And nowhere was that sabotage more apparent than at PDVSA, the state oil company. PDVSA was a big target, due to its crucial status as a source of funding for the Bolivarian revolution. After the first coup attempt of 2002, PDVSA's bloated managerial corps tried to drive Chavez out of office by waging a lockout and hacking and stealing PDVSA computers. The campaign did billions of dollars in damage to the entire Venezuelan economy; people in all but the wealthiest sectors suffered. That's inexcusable. That's why Rafael Ramirez, who presided over PDVSA's most profitable period to date, demanded loyalty and Chavez supported him for doing so. It's not too much to ask of a public servant. Treason, like dereliction of duty, is grounds for a legitimate firing.

Likewise, the news media have a duty to the public to provide accurate, truthful information, not propaganda and lies as the major commercial media in Venezuela are notorious for doing. And if they refuse to do their duty, why not revoke their broadcast licences? Any civilized country--Canada, say, or most of Europe--has similar laws on its books. Good in Canada, bad in Venezuela?

BTW, Phil, way to put words in Tariq Ali's mouth. "Seems to want" is sheer projection on your part; you seem to want it to be so, when in fact it ain't.

Now, for the final flatulent salvo:

The only media campaign I am aware of is the one run by solidarity groups, which treats all critical reporting on Venezuela as evidence of a sinister plot to bring down the government.

As for "disinformation", the writings of the solidarity press are marred by serious errors of fact and interpretation, and Tariq Ali's article is, unfortunately, no exception.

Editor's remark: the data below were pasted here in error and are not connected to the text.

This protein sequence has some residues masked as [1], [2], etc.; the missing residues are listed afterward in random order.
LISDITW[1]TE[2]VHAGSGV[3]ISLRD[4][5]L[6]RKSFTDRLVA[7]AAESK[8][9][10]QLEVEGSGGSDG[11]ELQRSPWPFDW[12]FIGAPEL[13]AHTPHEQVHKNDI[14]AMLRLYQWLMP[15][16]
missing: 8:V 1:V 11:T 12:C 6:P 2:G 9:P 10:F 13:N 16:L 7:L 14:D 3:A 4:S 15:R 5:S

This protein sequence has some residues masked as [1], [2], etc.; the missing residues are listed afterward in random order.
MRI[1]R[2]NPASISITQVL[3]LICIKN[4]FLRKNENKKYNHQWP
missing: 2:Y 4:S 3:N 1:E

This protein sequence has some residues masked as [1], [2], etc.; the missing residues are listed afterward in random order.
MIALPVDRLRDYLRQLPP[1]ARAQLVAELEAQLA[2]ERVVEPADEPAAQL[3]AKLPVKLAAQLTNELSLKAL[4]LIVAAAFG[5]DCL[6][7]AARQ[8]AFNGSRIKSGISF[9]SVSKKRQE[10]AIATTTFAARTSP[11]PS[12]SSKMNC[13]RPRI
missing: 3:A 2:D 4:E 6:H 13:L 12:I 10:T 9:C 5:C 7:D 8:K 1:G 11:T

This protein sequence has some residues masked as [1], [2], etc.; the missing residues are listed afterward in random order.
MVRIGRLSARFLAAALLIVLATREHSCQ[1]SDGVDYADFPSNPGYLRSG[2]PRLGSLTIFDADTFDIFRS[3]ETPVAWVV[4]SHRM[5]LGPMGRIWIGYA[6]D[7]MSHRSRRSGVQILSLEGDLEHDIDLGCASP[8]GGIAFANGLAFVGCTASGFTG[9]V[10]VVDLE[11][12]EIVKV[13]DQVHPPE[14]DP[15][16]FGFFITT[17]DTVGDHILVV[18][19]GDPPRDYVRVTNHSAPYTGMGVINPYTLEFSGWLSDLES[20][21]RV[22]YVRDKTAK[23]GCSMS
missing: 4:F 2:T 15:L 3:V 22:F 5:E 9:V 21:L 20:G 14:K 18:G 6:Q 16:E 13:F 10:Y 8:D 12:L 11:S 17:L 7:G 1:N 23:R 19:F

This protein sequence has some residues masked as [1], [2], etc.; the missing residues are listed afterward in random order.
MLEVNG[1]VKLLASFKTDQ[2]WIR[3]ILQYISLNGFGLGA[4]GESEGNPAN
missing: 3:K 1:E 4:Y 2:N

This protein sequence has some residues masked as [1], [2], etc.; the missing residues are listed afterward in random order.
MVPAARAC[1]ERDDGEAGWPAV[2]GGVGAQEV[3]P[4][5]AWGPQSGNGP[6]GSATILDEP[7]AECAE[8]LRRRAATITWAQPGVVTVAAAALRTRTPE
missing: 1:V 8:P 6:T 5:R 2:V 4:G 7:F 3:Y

There have not, for instance, been "three attempts ...to topple Hugo Chávez", unless you consider that fulfilling the constitutional requirements for a midterm recall referendum amounts to a coup attempt.

A genuine debate as to whether authoritarian petro-populism is a "beacon" for the world's poor would be welcome. But that would require, on both sides, respect for the facts, intellectual honesty and tolerance of a variety of opinions.

None of these conditions looks likely to be met any time soon by the Chávez regime's foreign supporters, who seem to prefer hurling abuse. But, as the Venezuelans often say, hope is the last thing to die.

Wow, look at that projection! And that spin!

Ladies and gentlemen, once more I call your attention to the fact that Mr. Gunson works for a well-known Miami propaganda outlet with a well-established bias against Chavez. So anything he says on "critical reporting on Venezuela" has to be taken with a truckload of salt. (Preferably road salt, seeing as this is a major snowjob.) Would he report critically on, say, Maria Corina Machado, the bee-queen of Sumate, who was welcome in Bush's Washington even as Chavecito remains persona non grata? Or Patricia Poleo, demagogue and murder-plotter extraordinaire? Or joint-ventures magnate Gustavo Cisneros, who hates Chavez so much that he has no compunction about dumping milk into rivers in order to starve out the Chavistas--or at least, their children?

Didn't think so.

No, critical reporting on Venezuela consists solely of criticism of the Chavez government and what it's doing wrong--and if it's not doing wrong, you get to make shit up, or at least uncritically cite shit some fat-cat oppositionists made up. But the oppostion itself? Untouchable. Everything they do is A-0K. Even when they plot coups and 15 post-coup years of dictatorship.

Phil may be right about there not having been three attempts to topple Hugo Chavez; I'm sure there have actually been many more, if failed plots are counted. One of them was recently scotched in Zulia, home state of Chavez's most touted current foe. But you won't hear much about that from this Miami stenographer, I'll bet...he's too busy whitewashing the anti-Chavistas.